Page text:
It is an RPG-lite set of rules, making it suitable for quick set-up play and for introducing new players to role playing. Character generation can be completed in a minute or less, as can designing a space ship. All events are described verbally, with dice supporting, so there is no need to memorise lengthy rules or tables.
Inspiration for these rules has been drawn from: And One For All by Greg Hallam of Anubis Studios, RISUS by S. John Ross and Wushu by Dan Bayn.
The goal of Alien Safari is cinematic role-playing, an often used term these days that boils down to: a system which rewards stunts rather than penalising them.
The rules are minimalist, with a single mechanism that runs through every type of event resolution.
The basic mechanic of Alien Safari is the process of building a dice pool with 6 sided dice by making verbal arguments. These arguments describe events as if they have happened. Every detail added to the description of the action adds one die.
Unlike similar game systems, in Alien Safari the dice must be rolled as the arguments are made. So on the first argument 1 dice is rolled. On the second, 2 dice are rolled, and so on. Arguments can continue and the dice pool can grow until the player quits making arguments or rolls one or more 1’s.
Ordinary six sided dice are used throughout. A good handful is needed by every player.
Interpretation of the dice is by the Silhouette method: no matter how many dice are rolled by each player, only the score on the highest single dice is compared, with the following caveat:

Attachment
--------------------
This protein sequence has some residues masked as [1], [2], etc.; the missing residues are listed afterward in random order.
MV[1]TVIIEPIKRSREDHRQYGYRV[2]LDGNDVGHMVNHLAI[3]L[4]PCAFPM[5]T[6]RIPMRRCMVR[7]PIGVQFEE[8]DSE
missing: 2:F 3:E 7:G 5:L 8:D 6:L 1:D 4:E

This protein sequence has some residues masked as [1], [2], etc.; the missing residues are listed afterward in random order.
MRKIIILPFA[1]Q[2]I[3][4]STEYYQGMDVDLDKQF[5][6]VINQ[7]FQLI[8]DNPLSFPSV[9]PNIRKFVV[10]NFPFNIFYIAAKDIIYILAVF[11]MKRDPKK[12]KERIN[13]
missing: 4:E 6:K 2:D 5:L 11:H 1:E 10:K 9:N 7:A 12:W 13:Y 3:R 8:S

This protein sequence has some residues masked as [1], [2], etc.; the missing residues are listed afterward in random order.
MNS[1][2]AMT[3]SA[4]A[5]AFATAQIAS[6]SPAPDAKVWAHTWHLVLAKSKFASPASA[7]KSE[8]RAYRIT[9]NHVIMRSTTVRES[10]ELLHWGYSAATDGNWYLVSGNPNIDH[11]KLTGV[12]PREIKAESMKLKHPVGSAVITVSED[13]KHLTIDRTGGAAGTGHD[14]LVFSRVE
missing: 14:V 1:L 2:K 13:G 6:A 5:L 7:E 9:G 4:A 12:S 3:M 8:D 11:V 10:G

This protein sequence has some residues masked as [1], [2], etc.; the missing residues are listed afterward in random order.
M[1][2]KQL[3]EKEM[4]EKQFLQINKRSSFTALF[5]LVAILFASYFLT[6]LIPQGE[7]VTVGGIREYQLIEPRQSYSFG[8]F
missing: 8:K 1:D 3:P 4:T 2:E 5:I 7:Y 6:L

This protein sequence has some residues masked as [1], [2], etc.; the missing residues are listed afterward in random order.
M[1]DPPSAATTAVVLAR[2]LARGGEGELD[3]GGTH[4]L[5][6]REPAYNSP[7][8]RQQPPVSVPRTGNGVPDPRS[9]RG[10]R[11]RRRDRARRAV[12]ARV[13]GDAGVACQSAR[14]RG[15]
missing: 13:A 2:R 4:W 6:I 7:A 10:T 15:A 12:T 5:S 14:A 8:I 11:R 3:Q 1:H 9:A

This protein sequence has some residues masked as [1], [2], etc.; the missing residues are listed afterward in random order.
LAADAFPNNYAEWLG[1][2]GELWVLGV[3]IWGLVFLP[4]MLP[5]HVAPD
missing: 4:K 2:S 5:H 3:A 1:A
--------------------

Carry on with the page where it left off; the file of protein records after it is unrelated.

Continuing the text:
- multiple 6’s increase the score by one. Thus: a roll that includes two 6’s is counted as a 7, a roll that includes three 6’s is counted as 8, and so on.
Who is the hunter? – Character generation
Characters are defined using clichés. These clichés may be thought of as character classes, if you find that an easier way of considering them. Each cliché covers and includes a basket of skills: everything that you can think of that might be applicable, and you can make a reasonable argument for.
Clichés are inclusive, rather than exlusive, representations of a character’s skills. They are based on what springs to mind when considering what a character could reasonably do as if they were viewed as movie characters. Many of the clichés seem to overlap as a consequence. A Barbarian and a Martial Artist can both attack with pointy objects, for example. Think of a Bruce Lee movie and a Arnold Schwarzenegger movie and tell me honestly that you cannot clearly see the different skill sets.
Should any dispute arrise during play when a player tries to stretch the boundaries of a cliché too far, it is up to the other players to demand a reasonable explanation of the extension.
The system is elastic, but not infinitely so, otherwise there is no point in having a skill system at all.
Clichés are used when making arguments. They create a buffer before you have to roll the dice.
And who is the hunted?
People: ordinary common-or-garden people, are the quarry – the non-player-characters (NPCs) – of this game. Some people are part of the military and have access to advanced weaponry like tanks and supersonic jets. As a rule of thumb, the more sophisticated the Earth weapon, the less effective it will be against the alien hunters – the players. This is because it is far more ignoble to be incinerated by a molotov cocktail and be impaled in a stake-pit than it is to be hit by an armour-piercing round. Moreover, we know from the movies that the aliens are completely imperious to all Earth military technology. That’s why Earth is such an attractive hunter toursit destination.
However, we also know from the movies that a well-placed penknife or a seemingly innocuous can of hairspray is startlingly lethal to aliens.